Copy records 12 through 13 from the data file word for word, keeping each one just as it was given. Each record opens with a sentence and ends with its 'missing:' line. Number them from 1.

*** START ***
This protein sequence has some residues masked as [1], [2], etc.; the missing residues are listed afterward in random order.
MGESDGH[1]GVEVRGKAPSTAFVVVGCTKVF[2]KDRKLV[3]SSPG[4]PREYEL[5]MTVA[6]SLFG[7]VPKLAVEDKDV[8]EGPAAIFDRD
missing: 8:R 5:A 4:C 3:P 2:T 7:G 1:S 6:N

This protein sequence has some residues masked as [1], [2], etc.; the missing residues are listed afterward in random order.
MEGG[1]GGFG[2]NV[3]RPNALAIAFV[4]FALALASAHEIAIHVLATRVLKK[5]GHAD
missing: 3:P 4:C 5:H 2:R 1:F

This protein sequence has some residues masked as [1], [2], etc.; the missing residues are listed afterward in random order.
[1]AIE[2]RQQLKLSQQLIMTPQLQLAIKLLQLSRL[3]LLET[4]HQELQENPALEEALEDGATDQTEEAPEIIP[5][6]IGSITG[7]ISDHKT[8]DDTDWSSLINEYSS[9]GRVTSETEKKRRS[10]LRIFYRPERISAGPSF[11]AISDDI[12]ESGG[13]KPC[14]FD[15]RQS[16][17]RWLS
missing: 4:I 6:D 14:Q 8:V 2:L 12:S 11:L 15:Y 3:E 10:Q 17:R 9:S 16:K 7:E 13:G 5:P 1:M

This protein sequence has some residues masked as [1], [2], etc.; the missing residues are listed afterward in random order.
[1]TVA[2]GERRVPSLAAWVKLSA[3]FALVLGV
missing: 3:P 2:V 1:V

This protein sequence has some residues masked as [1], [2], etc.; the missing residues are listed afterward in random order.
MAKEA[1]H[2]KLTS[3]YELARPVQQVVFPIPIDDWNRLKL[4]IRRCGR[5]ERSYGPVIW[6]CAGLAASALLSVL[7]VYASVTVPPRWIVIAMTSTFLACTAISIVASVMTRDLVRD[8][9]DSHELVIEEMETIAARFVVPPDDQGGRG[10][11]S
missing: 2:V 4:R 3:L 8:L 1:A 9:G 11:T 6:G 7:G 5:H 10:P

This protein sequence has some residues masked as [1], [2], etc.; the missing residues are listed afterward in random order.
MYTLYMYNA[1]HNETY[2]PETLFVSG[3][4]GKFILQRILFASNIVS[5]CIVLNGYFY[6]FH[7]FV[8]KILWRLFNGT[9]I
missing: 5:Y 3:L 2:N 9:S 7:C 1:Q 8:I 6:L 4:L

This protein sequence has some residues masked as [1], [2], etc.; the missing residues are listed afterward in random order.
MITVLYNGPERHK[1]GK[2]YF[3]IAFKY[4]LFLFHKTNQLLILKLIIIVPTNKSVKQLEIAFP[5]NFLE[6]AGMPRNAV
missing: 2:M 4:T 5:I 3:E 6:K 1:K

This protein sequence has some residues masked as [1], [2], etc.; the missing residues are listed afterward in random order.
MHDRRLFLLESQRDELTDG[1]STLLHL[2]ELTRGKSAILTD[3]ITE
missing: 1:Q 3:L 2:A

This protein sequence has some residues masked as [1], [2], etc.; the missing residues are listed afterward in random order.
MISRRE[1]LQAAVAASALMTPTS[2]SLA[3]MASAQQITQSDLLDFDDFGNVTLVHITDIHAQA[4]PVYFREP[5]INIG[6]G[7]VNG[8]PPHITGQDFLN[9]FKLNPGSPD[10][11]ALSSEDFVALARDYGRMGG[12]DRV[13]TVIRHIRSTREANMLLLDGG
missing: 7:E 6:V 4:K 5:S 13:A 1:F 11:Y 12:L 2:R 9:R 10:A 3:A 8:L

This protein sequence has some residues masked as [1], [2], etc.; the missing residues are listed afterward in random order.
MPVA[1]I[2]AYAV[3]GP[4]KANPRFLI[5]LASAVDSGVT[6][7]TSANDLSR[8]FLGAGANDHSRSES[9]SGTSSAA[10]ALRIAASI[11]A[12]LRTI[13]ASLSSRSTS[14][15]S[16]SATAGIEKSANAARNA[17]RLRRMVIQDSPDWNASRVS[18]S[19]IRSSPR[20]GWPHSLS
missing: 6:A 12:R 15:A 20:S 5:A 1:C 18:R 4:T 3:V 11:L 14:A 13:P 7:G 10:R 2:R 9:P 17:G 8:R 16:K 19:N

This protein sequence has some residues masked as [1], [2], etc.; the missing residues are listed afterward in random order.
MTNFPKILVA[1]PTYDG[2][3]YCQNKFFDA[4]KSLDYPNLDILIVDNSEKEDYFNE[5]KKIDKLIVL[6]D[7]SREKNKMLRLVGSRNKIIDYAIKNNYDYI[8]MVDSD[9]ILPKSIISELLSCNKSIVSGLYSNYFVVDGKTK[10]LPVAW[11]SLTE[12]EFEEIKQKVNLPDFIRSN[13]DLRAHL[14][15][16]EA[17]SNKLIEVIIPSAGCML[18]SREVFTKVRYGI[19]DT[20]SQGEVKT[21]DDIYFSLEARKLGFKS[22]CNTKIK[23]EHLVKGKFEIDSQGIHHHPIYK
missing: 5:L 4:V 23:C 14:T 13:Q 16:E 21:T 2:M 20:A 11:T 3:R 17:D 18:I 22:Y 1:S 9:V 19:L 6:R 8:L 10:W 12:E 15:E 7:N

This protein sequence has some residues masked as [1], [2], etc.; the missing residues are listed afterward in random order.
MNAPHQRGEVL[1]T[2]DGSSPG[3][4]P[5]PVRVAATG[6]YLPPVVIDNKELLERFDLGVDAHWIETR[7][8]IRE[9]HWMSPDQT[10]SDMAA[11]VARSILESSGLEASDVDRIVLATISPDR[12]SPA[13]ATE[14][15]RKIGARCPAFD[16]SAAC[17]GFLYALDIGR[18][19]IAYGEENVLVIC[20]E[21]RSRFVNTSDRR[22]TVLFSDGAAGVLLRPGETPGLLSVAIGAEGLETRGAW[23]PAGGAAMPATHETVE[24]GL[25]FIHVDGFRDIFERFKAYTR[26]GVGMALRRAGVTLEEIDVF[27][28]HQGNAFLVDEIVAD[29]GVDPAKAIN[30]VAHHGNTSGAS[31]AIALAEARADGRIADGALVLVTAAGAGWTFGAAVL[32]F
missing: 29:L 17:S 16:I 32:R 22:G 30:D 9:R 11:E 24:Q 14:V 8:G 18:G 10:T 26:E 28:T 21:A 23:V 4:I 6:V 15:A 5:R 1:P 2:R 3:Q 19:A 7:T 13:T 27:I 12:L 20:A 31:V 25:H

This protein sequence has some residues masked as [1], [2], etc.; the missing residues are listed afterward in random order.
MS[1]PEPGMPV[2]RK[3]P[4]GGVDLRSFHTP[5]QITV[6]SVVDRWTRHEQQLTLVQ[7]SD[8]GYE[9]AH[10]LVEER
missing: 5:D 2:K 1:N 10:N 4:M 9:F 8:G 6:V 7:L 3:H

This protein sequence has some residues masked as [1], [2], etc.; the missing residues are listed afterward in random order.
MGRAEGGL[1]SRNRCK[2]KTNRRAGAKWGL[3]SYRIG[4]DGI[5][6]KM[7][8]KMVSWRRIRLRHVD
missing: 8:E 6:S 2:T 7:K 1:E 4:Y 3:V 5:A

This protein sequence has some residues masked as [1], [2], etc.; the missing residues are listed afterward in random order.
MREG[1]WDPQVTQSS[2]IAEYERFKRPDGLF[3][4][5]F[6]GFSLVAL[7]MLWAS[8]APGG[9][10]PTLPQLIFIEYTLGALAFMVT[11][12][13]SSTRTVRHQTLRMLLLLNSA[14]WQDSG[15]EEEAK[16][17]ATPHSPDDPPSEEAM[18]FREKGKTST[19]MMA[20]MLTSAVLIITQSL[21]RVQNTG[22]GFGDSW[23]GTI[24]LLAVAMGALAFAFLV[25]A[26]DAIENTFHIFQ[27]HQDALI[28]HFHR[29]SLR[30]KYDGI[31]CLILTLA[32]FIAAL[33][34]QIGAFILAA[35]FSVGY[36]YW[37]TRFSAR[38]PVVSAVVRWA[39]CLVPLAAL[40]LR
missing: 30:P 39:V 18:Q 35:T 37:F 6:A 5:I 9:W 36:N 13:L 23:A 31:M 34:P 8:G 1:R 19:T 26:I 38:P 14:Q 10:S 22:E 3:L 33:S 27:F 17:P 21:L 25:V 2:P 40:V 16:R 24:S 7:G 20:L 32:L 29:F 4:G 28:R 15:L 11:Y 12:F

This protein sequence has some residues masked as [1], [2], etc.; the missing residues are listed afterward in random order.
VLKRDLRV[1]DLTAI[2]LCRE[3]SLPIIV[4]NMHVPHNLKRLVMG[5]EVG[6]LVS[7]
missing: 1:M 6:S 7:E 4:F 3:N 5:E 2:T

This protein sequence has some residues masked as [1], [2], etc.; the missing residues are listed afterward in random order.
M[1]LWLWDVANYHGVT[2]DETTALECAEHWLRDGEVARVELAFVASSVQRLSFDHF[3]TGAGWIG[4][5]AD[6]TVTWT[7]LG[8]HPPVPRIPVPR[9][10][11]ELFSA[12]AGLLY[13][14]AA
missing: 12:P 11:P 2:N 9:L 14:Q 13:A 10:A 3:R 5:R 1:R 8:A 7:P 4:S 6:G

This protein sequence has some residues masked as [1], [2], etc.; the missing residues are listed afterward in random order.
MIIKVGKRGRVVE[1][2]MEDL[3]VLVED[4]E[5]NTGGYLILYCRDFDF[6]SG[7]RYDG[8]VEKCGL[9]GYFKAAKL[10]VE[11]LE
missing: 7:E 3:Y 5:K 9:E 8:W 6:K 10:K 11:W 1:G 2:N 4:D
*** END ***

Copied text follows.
This protein sequence has some residues masked as [1], [2], etc.; the missing residues are listed afterward in random order.
MNAPHQRGEVL[1]T[2]DGSSPG[3][4]P[5]PVRVAATG[6]YLPPVVIDNKELLERFDLGVDAHWIETR[7][8]IRE[9]HWMSPDQT[10]SDMAA[11]VARSILESSGLEASDVDRIVLATISPDR[12]SPA[13]ATE[14][15]RKIGARCPAFD[16]SAAC[17]GFLYALDIGR[18][19]IAYGEENVLVIC[20]E[21]RSRFVNTSDRR[22]TVLFSDGAAGVLLRPGETPGLLSVAIGAEGLETRGAW[23]PAGGAAMPATHETVE[24]GL[25]FIHVDGFRDIFERFKAYTR[26]GVGMALRRAGVTLEEIDVF[27][28]HQGNAFLVDEIVAD[29]GVDPAKAIN[30]VAHHGNTSGAS[31]AIALAEARADGRIADGALVLVTAAGAGWTFGAAVL[32]F
missing: 29:L 17:S 16:I 32:R 22:G 30:D 9:R 11:E 24:Q 14:V 8:G 18:G 10:T 26:E 28:T 21:A 23:V 4:I 6:V 15:A 5:R 1:P 2:R 3:Q 19:A 7:T 13:T 27:I 12:L 20:A 31:V 25:H

This protein sequence has some residues masked as [1], [2], etc.; the missing residues are listed afterward in random order.
MS[1]PEPGMPV[2]RK[3]P[4]GGVDLRSFHTP[5]QITV[6]SVVDRWTRHEQQLTLVQ[7]SD[8]GYE[9]AH[10]LVEER
missing: 5:D 2:K 1:N 10:N 4:M 9:F 8:G 6:V 7:L 3:H